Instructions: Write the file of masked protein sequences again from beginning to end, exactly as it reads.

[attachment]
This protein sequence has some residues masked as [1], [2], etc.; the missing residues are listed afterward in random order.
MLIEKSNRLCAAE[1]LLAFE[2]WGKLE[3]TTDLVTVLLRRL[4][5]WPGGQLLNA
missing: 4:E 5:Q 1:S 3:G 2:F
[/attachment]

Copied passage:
This protein sequence has some residues masked as [1], [2], etc.; the missing residues are listed afterward in random order.
MLIEKSNRLCAAE[1]LLAFE[2]WGKLE[3]TTDLVTVLLRRL[4][5]WPGGQLLNA
missing: 4:E 5:Q 1:S 3:G 2:F